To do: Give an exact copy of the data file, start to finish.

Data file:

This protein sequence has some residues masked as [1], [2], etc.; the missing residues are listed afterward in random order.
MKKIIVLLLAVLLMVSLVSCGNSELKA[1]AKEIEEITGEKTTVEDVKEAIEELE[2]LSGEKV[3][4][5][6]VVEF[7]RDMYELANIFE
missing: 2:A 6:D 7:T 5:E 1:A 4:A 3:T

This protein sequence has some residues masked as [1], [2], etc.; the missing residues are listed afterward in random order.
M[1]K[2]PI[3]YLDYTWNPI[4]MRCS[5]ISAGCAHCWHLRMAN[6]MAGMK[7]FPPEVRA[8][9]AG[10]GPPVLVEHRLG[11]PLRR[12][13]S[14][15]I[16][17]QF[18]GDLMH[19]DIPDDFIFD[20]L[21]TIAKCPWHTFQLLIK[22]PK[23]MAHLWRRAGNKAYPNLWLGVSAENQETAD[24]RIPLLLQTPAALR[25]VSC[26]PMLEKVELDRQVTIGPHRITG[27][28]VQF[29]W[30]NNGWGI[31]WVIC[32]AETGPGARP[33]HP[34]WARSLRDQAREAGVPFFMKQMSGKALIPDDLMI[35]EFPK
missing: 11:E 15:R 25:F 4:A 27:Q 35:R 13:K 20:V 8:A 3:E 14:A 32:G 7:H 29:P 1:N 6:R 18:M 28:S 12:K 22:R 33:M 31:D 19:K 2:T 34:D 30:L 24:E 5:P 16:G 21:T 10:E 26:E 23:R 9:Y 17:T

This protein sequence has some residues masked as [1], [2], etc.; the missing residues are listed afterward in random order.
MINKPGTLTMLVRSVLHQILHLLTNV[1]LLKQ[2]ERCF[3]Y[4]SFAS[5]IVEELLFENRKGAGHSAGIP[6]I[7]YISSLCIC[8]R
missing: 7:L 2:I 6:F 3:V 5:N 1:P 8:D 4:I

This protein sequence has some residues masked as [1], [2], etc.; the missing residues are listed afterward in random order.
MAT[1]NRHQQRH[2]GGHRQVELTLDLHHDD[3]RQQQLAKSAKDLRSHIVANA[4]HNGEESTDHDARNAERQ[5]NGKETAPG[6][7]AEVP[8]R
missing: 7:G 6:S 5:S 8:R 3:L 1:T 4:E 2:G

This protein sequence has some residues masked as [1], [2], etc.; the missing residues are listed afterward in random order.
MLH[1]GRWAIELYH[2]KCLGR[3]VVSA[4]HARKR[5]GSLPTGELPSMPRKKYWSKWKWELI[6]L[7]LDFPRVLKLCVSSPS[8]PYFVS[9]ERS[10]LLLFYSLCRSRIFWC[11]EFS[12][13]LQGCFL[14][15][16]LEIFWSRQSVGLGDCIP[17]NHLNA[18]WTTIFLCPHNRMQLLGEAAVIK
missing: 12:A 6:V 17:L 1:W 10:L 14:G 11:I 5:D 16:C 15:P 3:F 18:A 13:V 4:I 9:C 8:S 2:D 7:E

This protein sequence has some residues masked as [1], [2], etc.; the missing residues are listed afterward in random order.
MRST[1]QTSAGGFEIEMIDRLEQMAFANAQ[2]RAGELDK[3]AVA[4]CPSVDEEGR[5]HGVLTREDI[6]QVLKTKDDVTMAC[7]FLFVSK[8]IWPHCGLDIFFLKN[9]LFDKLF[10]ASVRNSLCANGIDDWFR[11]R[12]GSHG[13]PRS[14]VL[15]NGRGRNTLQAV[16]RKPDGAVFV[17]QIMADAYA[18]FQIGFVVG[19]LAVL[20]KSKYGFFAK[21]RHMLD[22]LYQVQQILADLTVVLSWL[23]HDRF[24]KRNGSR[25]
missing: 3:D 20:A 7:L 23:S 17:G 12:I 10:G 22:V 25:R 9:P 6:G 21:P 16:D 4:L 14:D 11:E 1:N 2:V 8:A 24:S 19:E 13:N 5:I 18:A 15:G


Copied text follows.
This protein sequence has some residues masked as [1], [2], etc.; the missing residues are listed afterward in random order.
MKKIIVLLLAVLLMVSLVSCGNSELKA[1]AKEIEEITGEKTTVEDVKEAIEELE[2]LSGEKV[3][4][5][6]VVEF[7]RDMYELANIFE
missing: 2:A 6:D 7:T 5:E 1:A 4:A 3:T

This protein sequence has some residues masked as [1], [2], etc.; the missing residues are listed afterward in random order.
M[1]K[2]PI[3]YLDYTWNPI[4]MRCS[5]ISAGCAHCWHLRMAN[6]MAGMK[7]FPPEVRA[8][9]AG[10]GPPVLVEHRLG[11]PLRR[12][13]S[14][15]I[16][17]QF[18]GDLMH[19]DIPDDFIFD[20]L[21]TIAKCPWHTFQLLIK[22]PK[23]MAHLWRRAGNKAYPNLWLGVSAENQETAD[24]RIPLLLQTPAALR[25]VSC[26]PMLEKVELDRQVTIGPHRITG[27][28]VQF[29]W[30]NNGWGI[31]WVIC[32]AETGPGARP[33]HP[34]WARSLRDQAREAGVPFFMKQMSGKALIPDDLMI[35]EFPK
missing: 11:E 15:R 25:F 4:A 27:Q 35:R 13:K 20:V 8:A 3:E 14:A 32:G 7:H 29:P 1:N 6:R 18:M 28:S 12:K 22:R 33:M 31:D 19:K 2:T 34:D 30:L 24:E 5:P 16:G 21:T 10:E 26:E 23:R 9:Y 17:T

This protein sequence has some residues masked as [1], [2], etc.; the missing residues are listed afterward in random order.
MINKPGTLTMLVRSVLHQILHLLTNV[1]LLKQ[2]ERCF[3]Y[4]SFAS[5]IVEELLFENRKGAGHSAGIP[6]I[7]YISSLCIC[8]R
missing: 7:L 2:I 6:F 3:V 5:N 1:P 8:D 4:I

This protein sequence has some residues masked as [1], [2], etc.; the missing residues are listed afterward in random order.
MAT[1]NRHQQRH[2]GGHRQVELTLDLHHDD[3]RQQQLAKSAKDLRSHIVANA[4]HNGEESTDHDARNAERQ[5]NGKETAPG[6][7]AEVP[8]R
missing: 7:G 6:S 5:S 8:R 3:L 1:T 4:E 2:G

This protein sequence has some residues masked as [1], [2], etc.; the missing residues are listed afterward in random order.
MLH[1]GRWAIELYH[2]KCLGR[3]VVSA[4]HARKR[5]GSLPTGELPSMPRKKYWSKWKWELI[6]L[7]LDFPRVLKLCVSSPS[8]PYFVS[9]ERS[10]LLLFYSLCRSRIFWC[11]EFS[12][13]LQGCFL[14][15][16]LEIFWSRQSVGLGDCIP[17]NHLNA[18]WTTIFLCPHNRMQLLGEAAVIK
missing: 12:A 6:V 17:L 1:W 10:L 14:G 11:I 5:D 16:C 15:P 3:F 18:A 13:V 4:I 9:C 8:S 2:D 7:E

This protein sequence has some residues masked as [1], [2], etc.; the missing residues are listed afterward in random order.
MRST[1]QTSAGGFEIEMIDRLEQMAFANAQ[2]RAGELDK[3]AVA[4]CPSVDEEGR[5]HGVLTREDI[6]QVLKTKDDVTMAC[7]FLFVSK[8]IWPHCGLDIFFLKN[9]LFDKLF[10]ASVRNSLCANGIDDWFR[11]R[12]GSHG[13]PRS[14]VL[15]NGRGRNTLQAV[16]RKPDGAVFV[17]QIMADAYA[18]FQIGFVVG[19]LAVL[20]KSKYGFFAK[21]RHMLD[22]LYQVQQILADLTVVLSWL[23]HDRF[24]KRNGSR[25]
missing: 3:D 20:A 7:L 23:S 17:G 12:I 10:G 22:V 25:R 9:P 6:G 21:P 16:D 4:L 14:D 11:E 1:N 2:V 8:A 24:S 19:E 13:N 5:I 18:A 15:G